Fleeting joys of art
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Last Friday night Out There attended the opening-night party for the final exhibition at Jules Maeght Gallery, a blue-chip art gallery that has made its home at 149 Gough St. in San Francisco for five years. When the show's run ends on March 23, the gallery will close up shop.
It's been great having a really interesting gallery in Hayes Valley, OT's home neighborhood, a veritable bonanza for pricey restaurants and expensive quaffs, but not really a gallery hub. Gallerists Jules and Amelie Maeght sure staked out their territory, and have presented top-shelf international artists during their time here. They come from a famous art-gallery family based in Paris, which has included trusted dealers for Alexander Calder and Joan Miro. During the gallery's life, they have presented works by art stars like Ellsworth Kelly and Dave Eggers. They return to France at the end of the month.
OT got a chance to thank Jules Maeght for bringing their vision to Hayes Valley, and to meet curator Luc Sokolsky and gallery patrons. The show, "a la prochaine," includes works by artists who have been affiliated with the gallery over the years, such as local artist Kal Spelletich, whose interactive pumping heart installation was the focus of much fascination. The Maeghts also put out palm cards from many of the exhibitions they've mounted, and OT chose three from some favorite shows to take home.
First there were the black-and-white photographs of "Janet Delaney, New York City 1984-1987," urban landscapes and candid portraits that capture a time and place that will never be the same again. Delaney's work was shown at the gallery simultaneously with photographs from her "South of Market" series from the 1970s and 80s that was given a show at the de Young Museum in 2015.
Then there was the exhibit devoted to issues of "Derriere Le Miroir," the art review published by Aime Maeght from 1946-1982, devoted to contemporary art, printing, writing and collaboration. Filled with original lithographs, the journals included critics' reflections on the art of their contemporaries, i.e., Jean-Paul Sartre on Alberto Giacometti, or Louis Aragon on Marc Chagall. We eat this kind of stuff right up.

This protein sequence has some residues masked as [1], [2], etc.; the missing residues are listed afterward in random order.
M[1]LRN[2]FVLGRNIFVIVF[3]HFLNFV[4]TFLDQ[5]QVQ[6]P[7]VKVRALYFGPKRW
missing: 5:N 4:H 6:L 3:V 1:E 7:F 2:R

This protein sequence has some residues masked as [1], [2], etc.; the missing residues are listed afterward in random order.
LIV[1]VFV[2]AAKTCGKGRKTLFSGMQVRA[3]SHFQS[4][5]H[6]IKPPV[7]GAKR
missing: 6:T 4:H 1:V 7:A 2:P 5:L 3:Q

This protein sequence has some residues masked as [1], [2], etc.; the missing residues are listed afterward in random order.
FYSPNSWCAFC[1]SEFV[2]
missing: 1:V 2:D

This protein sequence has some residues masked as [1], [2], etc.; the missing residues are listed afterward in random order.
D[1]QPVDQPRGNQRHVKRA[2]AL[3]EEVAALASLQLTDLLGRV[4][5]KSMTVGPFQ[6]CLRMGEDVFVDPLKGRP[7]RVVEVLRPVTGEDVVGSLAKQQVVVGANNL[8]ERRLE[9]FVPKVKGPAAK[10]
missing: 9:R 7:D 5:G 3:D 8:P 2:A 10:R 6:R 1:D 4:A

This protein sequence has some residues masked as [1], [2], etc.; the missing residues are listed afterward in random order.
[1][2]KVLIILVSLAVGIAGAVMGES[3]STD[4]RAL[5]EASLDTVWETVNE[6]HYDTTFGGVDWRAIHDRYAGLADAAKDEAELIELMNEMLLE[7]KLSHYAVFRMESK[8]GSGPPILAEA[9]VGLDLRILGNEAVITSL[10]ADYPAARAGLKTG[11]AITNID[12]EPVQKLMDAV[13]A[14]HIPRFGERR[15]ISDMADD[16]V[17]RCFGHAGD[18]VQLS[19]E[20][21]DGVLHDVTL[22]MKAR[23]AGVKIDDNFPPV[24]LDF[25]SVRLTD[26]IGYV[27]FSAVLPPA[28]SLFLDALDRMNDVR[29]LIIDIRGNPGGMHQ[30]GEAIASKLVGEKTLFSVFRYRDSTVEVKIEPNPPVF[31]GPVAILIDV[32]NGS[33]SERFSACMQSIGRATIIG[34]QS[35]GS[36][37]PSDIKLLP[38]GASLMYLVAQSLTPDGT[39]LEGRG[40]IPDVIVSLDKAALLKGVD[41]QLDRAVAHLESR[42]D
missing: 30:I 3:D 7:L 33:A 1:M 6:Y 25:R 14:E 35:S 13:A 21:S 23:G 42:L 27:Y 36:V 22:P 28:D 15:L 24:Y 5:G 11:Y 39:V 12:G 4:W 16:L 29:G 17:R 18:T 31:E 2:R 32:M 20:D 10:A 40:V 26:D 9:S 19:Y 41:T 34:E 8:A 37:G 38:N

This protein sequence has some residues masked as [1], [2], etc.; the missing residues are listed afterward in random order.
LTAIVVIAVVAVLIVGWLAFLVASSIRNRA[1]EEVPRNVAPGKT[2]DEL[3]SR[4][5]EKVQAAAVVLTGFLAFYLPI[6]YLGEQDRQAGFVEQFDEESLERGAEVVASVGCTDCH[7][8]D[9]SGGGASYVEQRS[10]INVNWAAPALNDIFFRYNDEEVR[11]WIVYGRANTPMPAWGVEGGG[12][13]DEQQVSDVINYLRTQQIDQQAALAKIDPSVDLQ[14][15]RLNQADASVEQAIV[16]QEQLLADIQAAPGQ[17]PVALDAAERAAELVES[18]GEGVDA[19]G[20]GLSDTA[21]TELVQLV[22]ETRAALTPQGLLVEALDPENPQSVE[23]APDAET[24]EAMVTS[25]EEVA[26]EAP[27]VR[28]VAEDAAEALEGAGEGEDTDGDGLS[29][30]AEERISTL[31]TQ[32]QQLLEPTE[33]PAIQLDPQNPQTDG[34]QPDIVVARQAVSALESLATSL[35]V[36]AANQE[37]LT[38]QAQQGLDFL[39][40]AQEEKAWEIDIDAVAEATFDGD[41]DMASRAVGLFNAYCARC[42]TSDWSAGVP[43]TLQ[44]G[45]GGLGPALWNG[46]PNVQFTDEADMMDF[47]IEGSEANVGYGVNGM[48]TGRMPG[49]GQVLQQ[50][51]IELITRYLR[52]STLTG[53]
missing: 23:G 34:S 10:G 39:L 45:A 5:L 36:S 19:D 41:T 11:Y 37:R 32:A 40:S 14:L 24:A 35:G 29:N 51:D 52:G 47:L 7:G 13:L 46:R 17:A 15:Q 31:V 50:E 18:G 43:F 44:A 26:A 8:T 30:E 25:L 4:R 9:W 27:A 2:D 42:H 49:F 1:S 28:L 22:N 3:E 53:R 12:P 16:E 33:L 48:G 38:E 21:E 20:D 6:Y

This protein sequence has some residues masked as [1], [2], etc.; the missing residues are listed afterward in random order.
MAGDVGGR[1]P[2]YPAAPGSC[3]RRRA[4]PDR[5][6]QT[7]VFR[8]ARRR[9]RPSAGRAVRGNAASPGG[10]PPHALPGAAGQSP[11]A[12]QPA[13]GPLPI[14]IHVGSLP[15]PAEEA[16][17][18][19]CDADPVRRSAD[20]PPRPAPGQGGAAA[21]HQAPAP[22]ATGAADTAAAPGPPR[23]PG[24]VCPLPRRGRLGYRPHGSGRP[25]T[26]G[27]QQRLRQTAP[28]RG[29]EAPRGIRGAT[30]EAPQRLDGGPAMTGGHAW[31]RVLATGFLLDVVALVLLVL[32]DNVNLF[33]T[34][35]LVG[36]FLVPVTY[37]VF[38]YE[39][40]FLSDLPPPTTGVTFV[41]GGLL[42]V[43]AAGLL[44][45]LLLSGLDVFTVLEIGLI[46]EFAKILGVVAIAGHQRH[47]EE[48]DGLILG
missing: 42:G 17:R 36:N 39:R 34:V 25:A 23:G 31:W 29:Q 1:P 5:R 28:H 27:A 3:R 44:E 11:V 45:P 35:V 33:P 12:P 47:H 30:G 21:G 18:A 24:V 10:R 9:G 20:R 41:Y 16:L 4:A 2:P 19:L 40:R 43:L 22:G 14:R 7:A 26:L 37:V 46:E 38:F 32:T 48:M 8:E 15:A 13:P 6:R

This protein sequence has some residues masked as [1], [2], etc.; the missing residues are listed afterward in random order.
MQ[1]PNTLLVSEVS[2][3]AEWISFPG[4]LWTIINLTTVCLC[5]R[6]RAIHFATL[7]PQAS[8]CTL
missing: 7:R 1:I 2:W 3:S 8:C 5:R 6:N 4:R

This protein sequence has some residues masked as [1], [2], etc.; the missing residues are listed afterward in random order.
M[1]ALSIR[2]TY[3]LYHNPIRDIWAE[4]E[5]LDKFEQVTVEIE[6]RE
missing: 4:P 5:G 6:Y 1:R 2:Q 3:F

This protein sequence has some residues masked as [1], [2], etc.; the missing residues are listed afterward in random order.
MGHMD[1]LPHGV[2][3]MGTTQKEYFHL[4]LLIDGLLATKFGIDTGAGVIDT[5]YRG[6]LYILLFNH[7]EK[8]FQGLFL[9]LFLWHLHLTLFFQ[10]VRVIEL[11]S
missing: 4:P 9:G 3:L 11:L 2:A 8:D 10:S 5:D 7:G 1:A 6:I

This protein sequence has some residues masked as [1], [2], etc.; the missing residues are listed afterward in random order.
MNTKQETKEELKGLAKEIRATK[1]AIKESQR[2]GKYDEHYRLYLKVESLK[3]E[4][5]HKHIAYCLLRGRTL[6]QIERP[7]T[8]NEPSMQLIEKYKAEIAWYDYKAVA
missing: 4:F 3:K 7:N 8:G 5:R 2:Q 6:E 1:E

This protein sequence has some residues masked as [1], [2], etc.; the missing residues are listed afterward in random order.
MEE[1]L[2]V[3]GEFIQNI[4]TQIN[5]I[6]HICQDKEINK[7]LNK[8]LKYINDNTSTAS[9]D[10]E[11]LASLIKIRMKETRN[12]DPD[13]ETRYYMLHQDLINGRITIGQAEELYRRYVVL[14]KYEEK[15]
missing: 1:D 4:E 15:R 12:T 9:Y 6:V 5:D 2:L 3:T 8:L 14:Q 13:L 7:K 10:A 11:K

Finally there was the exhibition "Tracey Snelling, Asphalt Jungle," devoted to the artist's diorama-like creations of houses, favelas and cityscapes, animated by neon lights, tiny LED screens and collaged photos and sounds. In Snelling's sculptures, it's as if we're looking inside private dwellings, seeing what they're watching on TV: a soccer game? A boxing match? Highly stimulating.
In other art news, reader Daniel Detorie wrote in with a gallery tip. "Went to the opening of the Charley Brown show at Dolby Chadwick last night.
"Charley Brown died in November, and Lisa Dolby Chadwick did this last show of his amazing minimalist works. He went to school at Humboldt with [artist] Martin Wong. He did the murals for the gay and lesbian room at the Main San Francisco Library and the murals over the entry to the Monadnock Building on Market Street (with Harvey Milk in the clouds). When not doing murals and finishes for rich clients around the world with his life/business partner Mark Evans (Evans & Brown), he also painted beautiful large abstracts. One is in the collection of the Crocker Art Museum [in Sacramento], and one is in the collection of Berkeley Art Museum.
"If you find yourself downtown in the next few weeks, go by Dolby Chadwick Gallery, 210 Post St., #205. You won't be disappointed."